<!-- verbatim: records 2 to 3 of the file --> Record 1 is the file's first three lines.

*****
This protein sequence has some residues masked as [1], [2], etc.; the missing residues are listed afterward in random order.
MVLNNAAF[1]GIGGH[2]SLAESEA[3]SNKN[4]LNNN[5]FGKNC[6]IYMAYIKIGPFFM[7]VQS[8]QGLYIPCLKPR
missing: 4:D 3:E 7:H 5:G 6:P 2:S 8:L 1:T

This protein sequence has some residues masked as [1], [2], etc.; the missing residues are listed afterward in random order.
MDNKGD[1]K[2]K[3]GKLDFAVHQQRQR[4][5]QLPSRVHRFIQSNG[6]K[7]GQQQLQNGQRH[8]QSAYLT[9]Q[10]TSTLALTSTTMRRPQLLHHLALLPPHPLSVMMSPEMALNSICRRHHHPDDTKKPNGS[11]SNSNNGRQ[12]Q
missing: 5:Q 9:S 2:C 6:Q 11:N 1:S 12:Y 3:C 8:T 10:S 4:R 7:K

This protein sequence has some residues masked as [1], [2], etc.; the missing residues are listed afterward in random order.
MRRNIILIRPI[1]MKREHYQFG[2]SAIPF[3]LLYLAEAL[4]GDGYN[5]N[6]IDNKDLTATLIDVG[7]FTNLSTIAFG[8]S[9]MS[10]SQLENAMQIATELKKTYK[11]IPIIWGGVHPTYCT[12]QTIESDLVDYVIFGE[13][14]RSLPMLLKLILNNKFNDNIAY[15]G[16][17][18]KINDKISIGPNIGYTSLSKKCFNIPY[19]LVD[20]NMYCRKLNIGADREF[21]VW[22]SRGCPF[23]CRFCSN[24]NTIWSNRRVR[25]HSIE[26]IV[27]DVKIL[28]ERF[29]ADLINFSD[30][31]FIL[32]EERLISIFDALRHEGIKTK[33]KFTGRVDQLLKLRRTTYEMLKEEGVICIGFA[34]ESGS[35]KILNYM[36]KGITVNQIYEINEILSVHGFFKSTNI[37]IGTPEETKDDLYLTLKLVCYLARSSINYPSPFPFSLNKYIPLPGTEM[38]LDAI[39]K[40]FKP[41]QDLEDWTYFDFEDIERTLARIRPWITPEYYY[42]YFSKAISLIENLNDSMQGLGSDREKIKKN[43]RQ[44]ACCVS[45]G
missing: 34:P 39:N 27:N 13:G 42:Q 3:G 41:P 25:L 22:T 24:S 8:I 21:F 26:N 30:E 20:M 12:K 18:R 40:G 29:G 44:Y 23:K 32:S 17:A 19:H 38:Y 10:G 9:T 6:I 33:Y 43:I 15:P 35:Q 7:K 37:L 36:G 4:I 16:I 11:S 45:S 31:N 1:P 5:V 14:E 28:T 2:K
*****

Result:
This protein sequence has some residues masked as [1], [2], etc.; the missing residues are listed afterward in random order.
MDNKGD[1]K[2]K[3]GKLDFAVHQQRQR[4][5]QLPSRVHRFIQSNG[6]K[7]GQQQLQNGQRH[8]QSAYLT[9]Q[10]TSTLALTSTTMRRPQLLHHLALLPPHPLSVMMSPEMALNSICRRHHHPDDTKKPNGS[11]SNSNNGRQ[12]Q
missing: 5:Q 9:S 2:C 6:Q 11:N 1:S 12:Y 3:C 8:T 10:S 4:R 7:K

This protein sequence has some residues masked as [1], [2], etc.; the missing residues are listed afterward in random order.
MRRNIILIRPI[1]MKREHYQFG[2]SAIPF[3]LLYLAEAL[4]GDGYN[5]N[6]IDNKDLTATLIDVG[7]FTNLSTIAFG[8]S[9]MS[10]SQLENAMQIATELKKTYK[11]IPIIWGGVHPTYCT[12]QTIESDLVDYVIFGE[13][14]RSLPMLLKLILNNKFNDNIAY[15]G[16][17][18]KINDKISIGPNIGYTSLSKKCFNIPY[19]LVD[20]NMYCRKLNIGADREF[21]VW[22]SRGCPF[23]CRFCSN[24]NTIWSNRRVR[25]HSIE[26]IV[27]DVKIL[28]ERF[29]ADLINFSD[30][31]FIL[32]EERLISIFDALRHEGIKTK[33]KFTGRVDQLLKLRRTTYEMLKEEGVICIGFA[34]ESGS[35]KILNYM[36]KGITVNQIYEINEILSVHGFFKSTNI[37]IGTPEETKDDLYLTLKLVCYLARSSINYPSPFPFSLNKYIPLPGTEM[38]LDAI[39]K[40]FKP[41]QDLEDWTYFDFEDIERTLARIRPWITPEYYY[42]YFSKAISLIENLNDSMQGLGSDREKIKKN[43]RQ[44]ACCVS[45]G
missing: 34:P 39:N 27:N 13:G 42:Q 3:G 41:P 25:L 22:T 24:S 8:I 21:F 26:N 30:E 20:M 12:K 18:R 40:G 29:G 44:Y 23:K 32:S 17:A 19:H 38:Y 10:G 9:T 6:I 33:Y 43:I 15:P 35:Q 7:K 37:L 36:G 4:I 16:I 11:S 45:S 31:N 1:P 5:V 14:E 28:T 2:K